Watermanship Page: 52
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26. GENERAL. a. Assignments. Men will be assigned
abandon-ship stations and shown the routes to them.
Often, these routes will be marked by arrows painted on
the floor of passageways. Lifeboats or rafts will also be
assigned; learn the number and location of these so
well you can find them in the dark.
b. Inspection of equipment. Since men are moved
frequently to give others an opportunity to share the
limited bunk space, platoon commanders inspect the
equipment of every soldier at least once every 3 days.
c. Counterintelligence. Blackout at night, use of
ship's head (latrine) at prescribed times, and the pro-
hibition against throwing overboard garbage or other
matter are rigidly enforced. Other counterintelligence
measures are prescribed for each ship.
d. Abandon-ship drills. These are held at different
hours, without warning, and simulate real emergencies
as far as possible. Drills are first held by day to enable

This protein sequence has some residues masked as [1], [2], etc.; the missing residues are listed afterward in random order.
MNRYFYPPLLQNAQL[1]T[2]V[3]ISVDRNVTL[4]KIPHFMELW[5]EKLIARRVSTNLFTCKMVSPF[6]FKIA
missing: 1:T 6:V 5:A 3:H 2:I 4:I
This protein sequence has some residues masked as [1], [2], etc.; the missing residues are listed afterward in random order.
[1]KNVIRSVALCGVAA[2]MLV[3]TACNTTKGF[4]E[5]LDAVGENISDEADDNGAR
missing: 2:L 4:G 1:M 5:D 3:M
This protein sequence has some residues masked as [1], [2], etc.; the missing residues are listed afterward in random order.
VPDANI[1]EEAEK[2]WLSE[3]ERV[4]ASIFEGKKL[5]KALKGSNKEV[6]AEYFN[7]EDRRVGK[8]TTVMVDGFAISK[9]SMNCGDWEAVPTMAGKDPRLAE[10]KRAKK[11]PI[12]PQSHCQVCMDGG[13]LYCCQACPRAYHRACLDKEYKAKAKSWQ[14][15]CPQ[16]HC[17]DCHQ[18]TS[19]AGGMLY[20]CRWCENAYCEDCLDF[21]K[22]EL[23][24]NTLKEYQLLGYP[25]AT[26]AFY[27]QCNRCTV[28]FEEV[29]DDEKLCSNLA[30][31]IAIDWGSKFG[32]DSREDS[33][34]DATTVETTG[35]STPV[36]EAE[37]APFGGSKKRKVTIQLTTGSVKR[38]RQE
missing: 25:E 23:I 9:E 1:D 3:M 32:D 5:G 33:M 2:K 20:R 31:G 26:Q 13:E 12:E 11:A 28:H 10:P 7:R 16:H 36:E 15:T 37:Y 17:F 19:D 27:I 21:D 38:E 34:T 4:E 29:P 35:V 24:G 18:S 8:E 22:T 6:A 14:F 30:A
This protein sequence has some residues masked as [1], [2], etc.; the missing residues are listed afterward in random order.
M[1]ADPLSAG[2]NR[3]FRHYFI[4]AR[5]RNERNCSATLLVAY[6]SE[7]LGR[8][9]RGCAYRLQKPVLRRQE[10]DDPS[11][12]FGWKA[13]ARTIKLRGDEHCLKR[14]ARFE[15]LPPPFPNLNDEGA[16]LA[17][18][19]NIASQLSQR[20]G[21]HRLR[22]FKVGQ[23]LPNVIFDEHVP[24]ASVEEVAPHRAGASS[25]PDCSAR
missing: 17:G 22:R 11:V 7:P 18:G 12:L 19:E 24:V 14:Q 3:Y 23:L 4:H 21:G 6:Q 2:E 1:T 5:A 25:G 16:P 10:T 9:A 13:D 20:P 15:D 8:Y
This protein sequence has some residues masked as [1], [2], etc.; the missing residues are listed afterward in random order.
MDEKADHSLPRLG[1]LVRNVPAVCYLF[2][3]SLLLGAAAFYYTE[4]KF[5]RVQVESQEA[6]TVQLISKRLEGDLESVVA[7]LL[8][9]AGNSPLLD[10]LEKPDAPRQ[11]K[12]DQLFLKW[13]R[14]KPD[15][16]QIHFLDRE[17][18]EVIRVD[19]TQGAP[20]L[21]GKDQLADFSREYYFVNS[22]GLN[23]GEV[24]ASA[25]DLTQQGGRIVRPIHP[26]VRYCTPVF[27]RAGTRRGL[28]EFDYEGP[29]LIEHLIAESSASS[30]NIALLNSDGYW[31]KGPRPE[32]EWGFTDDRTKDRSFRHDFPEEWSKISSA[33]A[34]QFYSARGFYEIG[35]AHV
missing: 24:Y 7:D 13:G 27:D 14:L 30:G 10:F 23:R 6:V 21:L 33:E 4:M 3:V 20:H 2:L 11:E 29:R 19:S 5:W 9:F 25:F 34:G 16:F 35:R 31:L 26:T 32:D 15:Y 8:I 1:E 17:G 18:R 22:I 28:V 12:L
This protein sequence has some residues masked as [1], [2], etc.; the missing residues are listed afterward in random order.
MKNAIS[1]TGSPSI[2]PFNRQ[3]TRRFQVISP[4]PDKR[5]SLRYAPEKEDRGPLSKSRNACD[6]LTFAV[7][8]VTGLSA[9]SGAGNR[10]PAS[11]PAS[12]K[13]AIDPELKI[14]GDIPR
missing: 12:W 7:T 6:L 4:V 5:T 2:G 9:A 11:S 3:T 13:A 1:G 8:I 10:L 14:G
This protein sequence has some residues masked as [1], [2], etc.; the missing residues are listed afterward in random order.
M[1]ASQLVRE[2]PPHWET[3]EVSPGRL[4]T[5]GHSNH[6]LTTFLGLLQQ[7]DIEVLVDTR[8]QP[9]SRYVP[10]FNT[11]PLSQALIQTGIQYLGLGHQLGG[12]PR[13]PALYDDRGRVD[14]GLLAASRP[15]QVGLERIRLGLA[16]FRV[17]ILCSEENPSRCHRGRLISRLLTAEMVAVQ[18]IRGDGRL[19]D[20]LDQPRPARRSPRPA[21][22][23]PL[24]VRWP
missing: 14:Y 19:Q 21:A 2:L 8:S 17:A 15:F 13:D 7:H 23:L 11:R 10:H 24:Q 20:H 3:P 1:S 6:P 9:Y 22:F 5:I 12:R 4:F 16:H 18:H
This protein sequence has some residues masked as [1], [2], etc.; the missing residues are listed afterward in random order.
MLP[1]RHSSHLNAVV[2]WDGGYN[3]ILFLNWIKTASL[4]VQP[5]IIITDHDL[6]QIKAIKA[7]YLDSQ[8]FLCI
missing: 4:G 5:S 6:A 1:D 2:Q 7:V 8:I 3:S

men to become familiar with locations of ladders, cables,
equipment, and projecting parts, so they can find their
way to stations in the dark. Drills in the dark are given
later. Alternate routes to stations are prescribed. At
different times one or more routes are blocked off so that
men must use others and thus become familiar with
them. Instruction in leaving the ship includes use of
safety equipment, special precautions to be taken, and
conduct in the water and on lifeboats ai.d rafts.
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United States. War Department. Watermanship, book, April 25, 1944; Washington, D.C.. (digital.library.unt.edu/ark:/67531/metadc96650/m1/58/: accessed February 20, 2017), University of North Texas Libraries, Digital Library, digital.library.unt.edu; crediting UNT Libraries Government Documents Department.